THE 2012 MITSUBISHI GALANT REVIEW
Full Review by Andy: Outdated and Outdone
Once a refreshing entry in the midsize sedan segment, the Mitsubishi Galant has lost its way in recent years. In its last year of production now, the Galant is the automotive equivalent of stale bread. Time has taken its toll on Mitsubishi’s commuter sedan, and now the Galant is suitable mostly for rental car fleets and the footnotes of history.
What Does It Look Like?
The current design of the Galant can be traced back to 2004. Its aesthetics fall squarely between old and historic, which means the Galant is outdated without being charming or nostalgic. Even with its mid-cycle facelifts in 2006, 2007 and 2009, the Galant looks like a sedan from the early aughts, characterized by a tapered hood, block headlights, and flat rear deck. It is somewhat attractive, but too elderly to be fashionable.
Trappings & Trimmings
The look of audio controls suggests they were stolen off the shoulder of a dude in baggy sweat pants mouthing the words of a Def Leppard hit. The rest of the cabin looks like it was lifted from a vehicle of the same decade. What’s worse is that the quality of materials, including the lackluster silver-painted trim and banal hard plastics, is dated as well.
Packin’ a Powertrain
In a fuel-efficient age where 40 mpg is the new 30, doesn’t that make the Galant’s 30 mpg the old 20? To make matters worse, the Galant’s four-cylinder engine only achieves 160 horsepower, less than the inline-fours of the Mazda6, Toyota Camry, Ford Fusion, Hyundai Sonata, and many other competitors. The antiquated four-speed automatic is a gas-guzzling culprit and routes power to the front wheels.
In America, Mitsubishi is synonymous with two things: performance and low resale values. Popular Mitsubishi vehicles such as the Lancer Evolution and the Lancer Sportback Ralliart are renowned for sprightly driving and top-notch performance. The Galant, however, is responsible for the latter: low resale values. It has a docile and dull ride that proponents say is great for commuting. In auto-speak, that means it’s joyless, with a ride so balanced that both sides of the equation – agility and comfort – cancel out. The Galant meanders to 60 mph in approximately nine seconds, which is slow for a compact car, let alone a mainstream midsize sedan. There is nothing wrong with its flat and comfortable ride, but there isn’t anything right either.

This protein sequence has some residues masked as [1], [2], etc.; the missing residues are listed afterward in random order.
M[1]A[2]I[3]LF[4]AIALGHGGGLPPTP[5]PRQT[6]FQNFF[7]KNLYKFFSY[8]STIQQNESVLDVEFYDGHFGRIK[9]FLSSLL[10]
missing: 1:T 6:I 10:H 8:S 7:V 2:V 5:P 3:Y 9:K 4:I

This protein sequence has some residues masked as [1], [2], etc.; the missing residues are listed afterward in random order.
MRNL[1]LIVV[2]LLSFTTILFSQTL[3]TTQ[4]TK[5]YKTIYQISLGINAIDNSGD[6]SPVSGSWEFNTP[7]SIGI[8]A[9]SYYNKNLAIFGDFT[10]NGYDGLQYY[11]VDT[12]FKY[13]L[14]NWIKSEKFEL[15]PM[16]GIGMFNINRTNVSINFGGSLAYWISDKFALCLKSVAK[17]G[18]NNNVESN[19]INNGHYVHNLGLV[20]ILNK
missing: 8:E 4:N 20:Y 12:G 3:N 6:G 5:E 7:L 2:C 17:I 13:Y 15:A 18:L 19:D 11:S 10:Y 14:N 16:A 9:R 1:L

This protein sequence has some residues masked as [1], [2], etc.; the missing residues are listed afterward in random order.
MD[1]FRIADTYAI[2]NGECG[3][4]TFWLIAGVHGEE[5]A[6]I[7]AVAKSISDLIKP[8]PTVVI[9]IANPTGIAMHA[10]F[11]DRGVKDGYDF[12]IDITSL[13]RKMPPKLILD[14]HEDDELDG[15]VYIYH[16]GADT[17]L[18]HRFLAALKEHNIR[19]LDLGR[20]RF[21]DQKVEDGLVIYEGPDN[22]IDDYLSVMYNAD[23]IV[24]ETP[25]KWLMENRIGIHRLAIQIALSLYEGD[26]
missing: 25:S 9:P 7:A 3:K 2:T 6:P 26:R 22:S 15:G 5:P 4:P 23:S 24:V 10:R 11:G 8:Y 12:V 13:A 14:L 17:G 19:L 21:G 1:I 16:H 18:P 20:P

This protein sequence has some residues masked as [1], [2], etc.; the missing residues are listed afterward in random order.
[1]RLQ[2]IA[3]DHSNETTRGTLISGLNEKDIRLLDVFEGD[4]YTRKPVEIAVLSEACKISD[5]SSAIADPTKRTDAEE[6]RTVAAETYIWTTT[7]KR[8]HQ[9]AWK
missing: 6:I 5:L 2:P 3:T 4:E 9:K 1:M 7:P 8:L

Suffice it to say, the Galant is no undercover Volvo. In IIHS crash tests, its scores dotted the charts from the top to the bottom, including a less-than-impressive score of “Marginal” in rear crash tests. Its safety features are normal for the segment and include six airbags, disc brakes, and daytime running lights.
Comfort & Cargo
The Mitsubishi Galant is the definition of a commuter car. Besides a lackluster engine (check) and subpar materials (check), a commuter car also has a moderately comfortable interior with lots of room (check). The rear has 37.0 inches of headroom and legroom, and easily accommodates six-foot-plus occupants. However, the spacious interior is devoid of quite a few expected amenities, including a folding rear seat and telescoping steering wheel. The 13.3-cubic foot trunk is also quite small when compared with class leaders like the Hyundai Sonata and Mazda6.
The 2012 Mitsubishi Galant sedan is available in two trims: ES ($21,899) and SE ($24,299).
The base trim has little more than the obligatory basics. It gets by with a height-adjustable driver’s seat, air-conditioning, cruise control, a 6-speaker audio system, and other knick knacks. But while the ES is a sparsely equipped penalty box, the topnotch SE has impressive features for the price. Notable highlights include heated front seats (eight-way power-adjustable driver’s), Bluetooth, an eight-speaker Rockford Acoustic Design sound system with satellite radio, a navigation system, a backup camera, and a gamut of other amenities. However, besides a Leather Package, the Galant has zilch factory-installed options.
The Galant is a shame, primarily because Mitsubishi can do so much better. Enthusiasts have long been fans of Lancer models, while the Eclipse is one the best-looking sports cars available. The Outlander Sport basks in media accolades for its value and comfort, and the i-MiEV is one of the cheapest electric cars in America. But today’s Galant is neither fuel-efficient, powerful, decadent, nor particularly affordable. It is hard to justify in the face of its capable competition.
Engine: 2.4-liter inline four-cylinder
Horsepower & Torque: 160 hp @5500 rpm, 157 lb-ft of torque @4,000 rpm
Transmission: four-speed shiftable automatic
Fuel Economy: 21/30/24 mpg
Base MSRP: $21,899
Need More Information on the 2012 Mitsubishi Galant?
video: 2012 Mitsubishi Galant
vehicle eBrochure: 2012 Mitsubishi Galant
Find a 2012 Mitsubishi Galant for Sale in Your Area
Dealer Quote for the 2012 Mitsubishi Galant
More>>> Car Reviews
Copyright © 2010-2012 zAutos All Rights Reserved. Watch car videos at zAutos.com